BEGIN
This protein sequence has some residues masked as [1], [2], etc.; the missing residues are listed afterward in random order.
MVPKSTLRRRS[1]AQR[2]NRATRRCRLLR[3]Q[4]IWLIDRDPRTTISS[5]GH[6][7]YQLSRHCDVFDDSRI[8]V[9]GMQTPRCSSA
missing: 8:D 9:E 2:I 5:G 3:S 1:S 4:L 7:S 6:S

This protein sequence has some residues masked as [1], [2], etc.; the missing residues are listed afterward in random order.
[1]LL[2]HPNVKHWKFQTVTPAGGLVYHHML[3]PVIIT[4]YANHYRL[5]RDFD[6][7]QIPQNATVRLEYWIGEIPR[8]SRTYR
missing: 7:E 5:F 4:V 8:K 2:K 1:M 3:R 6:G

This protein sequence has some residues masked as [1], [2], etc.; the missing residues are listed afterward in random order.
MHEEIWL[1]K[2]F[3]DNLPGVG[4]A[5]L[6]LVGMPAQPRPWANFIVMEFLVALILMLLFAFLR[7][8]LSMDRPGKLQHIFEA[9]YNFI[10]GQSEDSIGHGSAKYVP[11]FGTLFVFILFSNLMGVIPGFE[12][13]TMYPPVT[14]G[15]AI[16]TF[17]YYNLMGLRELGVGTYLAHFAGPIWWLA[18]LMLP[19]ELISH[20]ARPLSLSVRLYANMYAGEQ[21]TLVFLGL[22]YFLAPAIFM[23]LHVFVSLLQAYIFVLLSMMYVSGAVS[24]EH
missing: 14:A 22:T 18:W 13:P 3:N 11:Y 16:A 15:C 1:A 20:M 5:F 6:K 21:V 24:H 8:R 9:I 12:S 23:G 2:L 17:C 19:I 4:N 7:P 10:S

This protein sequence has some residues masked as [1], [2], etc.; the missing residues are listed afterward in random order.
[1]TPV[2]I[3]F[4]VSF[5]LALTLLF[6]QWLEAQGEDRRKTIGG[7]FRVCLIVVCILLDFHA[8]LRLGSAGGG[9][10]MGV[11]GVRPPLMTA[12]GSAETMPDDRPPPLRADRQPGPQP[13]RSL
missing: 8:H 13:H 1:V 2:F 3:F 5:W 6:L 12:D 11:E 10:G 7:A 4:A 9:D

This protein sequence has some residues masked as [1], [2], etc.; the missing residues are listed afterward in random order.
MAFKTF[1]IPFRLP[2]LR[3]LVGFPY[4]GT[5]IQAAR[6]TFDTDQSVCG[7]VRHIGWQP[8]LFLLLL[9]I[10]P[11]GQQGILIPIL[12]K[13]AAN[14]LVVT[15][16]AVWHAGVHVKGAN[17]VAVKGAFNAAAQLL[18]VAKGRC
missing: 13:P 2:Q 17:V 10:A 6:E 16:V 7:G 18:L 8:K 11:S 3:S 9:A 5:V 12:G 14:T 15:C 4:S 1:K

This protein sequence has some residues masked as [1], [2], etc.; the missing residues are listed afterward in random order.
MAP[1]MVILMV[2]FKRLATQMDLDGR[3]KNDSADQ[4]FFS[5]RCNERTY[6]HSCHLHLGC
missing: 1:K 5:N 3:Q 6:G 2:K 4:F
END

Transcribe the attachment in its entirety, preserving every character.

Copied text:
This protein sequence has some residues masked as [1], [2], etc.; the missing residues are listed afterward in random order.
MVPKSTLRRRS[1]AQR[2]NRATRRCRLLR[3]Q[4]IWLIDRDPRTTISS[5]GH[6][7]YQLSRHCDVFDDSRI[8]V[9]GMQTPRCSSA
missing: 8:D 9:E 2:I 5:G 3:S 1:S 4:L 7:S 6:S

This protein sequence has some residues masked as [1], [2], etc.; the missing residues are listed afterward in random order.
[1]LL[2]HPNVKHWKFQTVTPAGGLVYHHML[3]PVIIT[4]YANHYRL[5]RDFD[6][7]QIPQNATVRLEYWIGEIPR[8]SRTYR
missing: 7:E 5:F 4:V 8:K 2:K 1:M 3:R 6:G

This protein sequence has some residues masked as [1], [2], etc.; the missing residues are listed afterward in random order.
MHEEIWL[1]K[2]F[3]DNLPGVG[4]A[5]L[6]LVGMPAQPRPWANFIVMEFLVALILMLLFAFLR[7][8]LSMDRPGKLQHIFEA[9]YNFI[10]GQSEDSIGHGSAKYVP[11]FGTLFVFILFSNLMGVIPGFE[12][13]TMYPPVT[14]G[15]AI[16]TF[17]YYNLMGLRELGVGTYLAHFAGPIWWLA[18]LMLP[19]ELISH[20]ARPLSLSVRLYANMYAGEQ[21]TLVFLGL[22]YFLAPAIFM[23]LHVFVSLLQAYIFVLLSMMYVSGAVS[24]EH
missing: 14:A 22:T 18:W 13:P 3:N 11:Y 16:A 15:C 1:A 20:M 5:F 6:K 21:V 24:H 8:R 9:I 12:S 23:G 2:L 17:C 19:I 4:N 7:P 10:S

This protein sequence has some residues masked as [1], [2], etc.; the missing residues are listed afterward in random order.
[1]TPV[2]I[3]F[4]VSF[5]LALTLLF[6]QWLEAQGEDRRKTIGG[7]FRVCLIVVCILLDFHA[8]LRLGSAGGG[9][10]MGV[11]GVRPPLMTA[12]GSAETMPDDRPPPLRADRQPGPQP[13]RSL
missing: 8:H 13:H 1:V 2:F 3:F 5:W 6:L 12:D 11:E 10:G 7:A 4:A 9:D

This protein sequence has some residues masked as [1], [2], etc.; the missing residues are listed afterward in random order.
MAFKTF[1]IPFRLP[2]LR[3]LVGFPY[4]GT[5]IQAAR[6]TFDTDQSVCG[7]VRHIGWQP[8]LFLLLL[9]I[10]P[11]GQQGILIPIL[12]K[13]AAN[14]LVVT[15][16]AVWHAGVHVKGAN[17]VAVKGAFNAAAQLL[18]VAKGRC
missing: 13:P 2:Q 17:V 10:A 6:E 16:V 7:G 18:L 8:K 11:S 3:S 9:A 5:V 12:G 14:T 15:C 4:S 1:K

This protein sequence has some residues masked as [1], [2], etc.; the missing residues are listed afterward in random order.
MAP[1]MVILMV[2]FKRLATQMDLDGR[3]KNDSADQ[4]FFS[5]RCNERTY[6]HSCHLHLGC
missing: 1:K 5:N 3:Q 6:G 2:K 4:F